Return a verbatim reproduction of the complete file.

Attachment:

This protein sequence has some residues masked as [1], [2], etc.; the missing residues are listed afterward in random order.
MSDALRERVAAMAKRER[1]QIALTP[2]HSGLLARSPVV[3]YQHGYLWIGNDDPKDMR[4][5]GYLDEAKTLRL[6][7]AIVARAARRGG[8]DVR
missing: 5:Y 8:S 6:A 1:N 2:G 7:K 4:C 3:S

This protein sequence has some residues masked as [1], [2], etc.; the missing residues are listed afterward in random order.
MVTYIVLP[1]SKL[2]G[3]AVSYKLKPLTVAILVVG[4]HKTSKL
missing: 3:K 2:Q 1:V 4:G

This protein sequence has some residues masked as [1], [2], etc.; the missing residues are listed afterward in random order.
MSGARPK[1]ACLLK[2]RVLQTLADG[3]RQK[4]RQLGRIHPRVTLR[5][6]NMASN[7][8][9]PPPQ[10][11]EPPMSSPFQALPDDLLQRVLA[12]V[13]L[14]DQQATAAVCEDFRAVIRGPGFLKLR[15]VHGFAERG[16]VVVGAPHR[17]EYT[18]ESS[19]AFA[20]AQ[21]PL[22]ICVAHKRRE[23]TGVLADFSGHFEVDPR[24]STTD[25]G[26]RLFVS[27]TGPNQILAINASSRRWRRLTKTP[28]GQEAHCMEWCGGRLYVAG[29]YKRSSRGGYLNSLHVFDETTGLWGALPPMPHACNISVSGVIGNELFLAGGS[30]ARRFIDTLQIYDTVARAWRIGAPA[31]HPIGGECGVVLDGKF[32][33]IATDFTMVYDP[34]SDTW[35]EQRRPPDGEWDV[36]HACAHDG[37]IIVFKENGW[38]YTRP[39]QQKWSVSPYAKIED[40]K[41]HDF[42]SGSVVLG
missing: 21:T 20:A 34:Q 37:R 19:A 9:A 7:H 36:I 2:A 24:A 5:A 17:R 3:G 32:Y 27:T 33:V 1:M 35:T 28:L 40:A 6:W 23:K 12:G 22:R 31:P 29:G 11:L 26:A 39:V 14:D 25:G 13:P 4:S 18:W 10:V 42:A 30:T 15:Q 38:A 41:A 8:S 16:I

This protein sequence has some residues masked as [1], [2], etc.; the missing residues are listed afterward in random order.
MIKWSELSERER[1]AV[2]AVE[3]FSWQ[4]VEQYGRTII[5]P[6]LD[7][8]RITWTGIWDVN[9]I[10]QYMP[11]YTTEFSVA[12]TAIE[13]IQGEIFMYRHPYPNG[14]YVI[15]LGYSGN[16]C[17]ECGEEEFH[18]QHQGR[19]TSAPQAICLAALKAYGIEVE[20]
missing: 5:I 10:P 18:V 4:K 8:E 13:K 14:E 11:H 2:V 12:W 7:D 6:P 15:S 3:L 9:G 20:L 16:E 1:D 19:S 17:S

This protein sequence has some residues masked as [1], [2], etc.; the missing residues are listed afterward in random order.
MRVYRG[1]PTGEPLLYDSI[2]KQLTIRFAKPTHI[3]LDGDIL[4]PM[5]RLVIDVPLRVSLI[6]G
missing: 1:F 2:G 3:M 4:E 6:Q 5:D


This protein sequence has some residues masked as [1], [2], etc.; the missing residues are listed afterward in random order.
MSDALRERVAAMAKRER[1]QIALTP[2]HSGLLARSPVV[3]YQHGYLWIGNDDPKDMR[4][5]GYLDEAKTLRL[6][7]AIVARAARRGG[8]DVR
missing: 5:Y 8:S 6:A 1:N 2:G 7:K 4:C 3:S

This protein sequence has some residues masked as [1], [2], etc.; the missing residues are listed afterward in random order.
MVTYIVLP[1]SKL[2]G[3]AVSYKLKPLTVAILVVG[4]HKTSKL
missing: 3:K 2:Q 1:V 4:G

This protein sequence has some residues masked as [1], [2], etc.; the missing residues are listed afterward in random order.
MSGARPK[1]ACLLK[2]RVLQTLADG[3]RQK[4]RQLGRIHPRVTLR[5][6]NMASN[7][8][9]PPPQ[10][11]EPPMSSPFQALPDDLLQRVLA[12]V[13]L[14]DQQATAAVCEDFRAVIRGPGFLKLR[15]VHGFAERG[16]VVVGAPHR[17]EYT[18]ESS[19]AFA[20]AQ[21]PL[22]ICVAHKRRE[23]TGVLADFSGHFEVDPR[24]STTD[25]G[26]RLFVS[27]TGPNQILAINASSRRWRRLTKTP[28]GQEAHCMEWCGGRLYVAG[29]YKRSSRGGYLNSLHVFDETTGLWGALPPMPHACNISVSGVIGNELFLAGGS[30]ARRFIDTLQIYDTVARAWRIGAPA[31]HPIGGECGVVLDGKF[32][33]IATDFTMVYDP[34]SDTW[35]EQRRPPDGEWDV[36]HACAHDG[37]IIVFKENGW[38]YTRP[39]QQKWSVSPYAKIED[40]K[41]HDF[42]SGSVVLG
missing: 21:T 20:A 34:Q 37:R 19:A 9:A 7:H 36:I 2:A 24:A 5:A 17:R 3:G 32:Y 27:T 33:V 1:M 35:T 28:L 40:A 6:W 23:K 12:G 22:R 31:P 29:G 11:L 26:A 39:V 14:D 25:G 13:P 4:S 18:W 10:V 42:A 30:T 15:Q 38:A 41:A 8:S 16:I

This protein sequence has some residues masked as [1], [2], etc.; the missing residues are listed afterward in random order.
MIKWSELSERER[1]AV[2]AVE[3]FSWQ[4]VEQYGRTII[5]P[6]LD[7][8]RITWTGIWDVN[9]I[10]QYMP[11]YTTEFSVA[12]TAIE[13]IQGEIFMYRHPYPNG[14]YVI[15]LGYSGN[16]C[17]ECGEEEFH[18]QHQGR[19]TSAPQAICLAALKAYGIEVE[20]
missing: 5:I 10:P 18:V 4:K 8:E 13:K 14:E 11:H 2:V 12:W 7:D 6:P 15:S 3:L 9:G 20:L 16:E 1:D 19:S 17:S

This protein sequence has some residues masked as [1], [2], etc.; the missing residues are listed afterward in random order.
MRVYRG[1]PTGEPLLYDSI[2]KQLTIRFAKPTHI[3]LDGDIL[4]PM[5]RLVIDVPLRVSLI[6]G
missing: 1:F 2:G 3:M 4:E 6:Q 5:D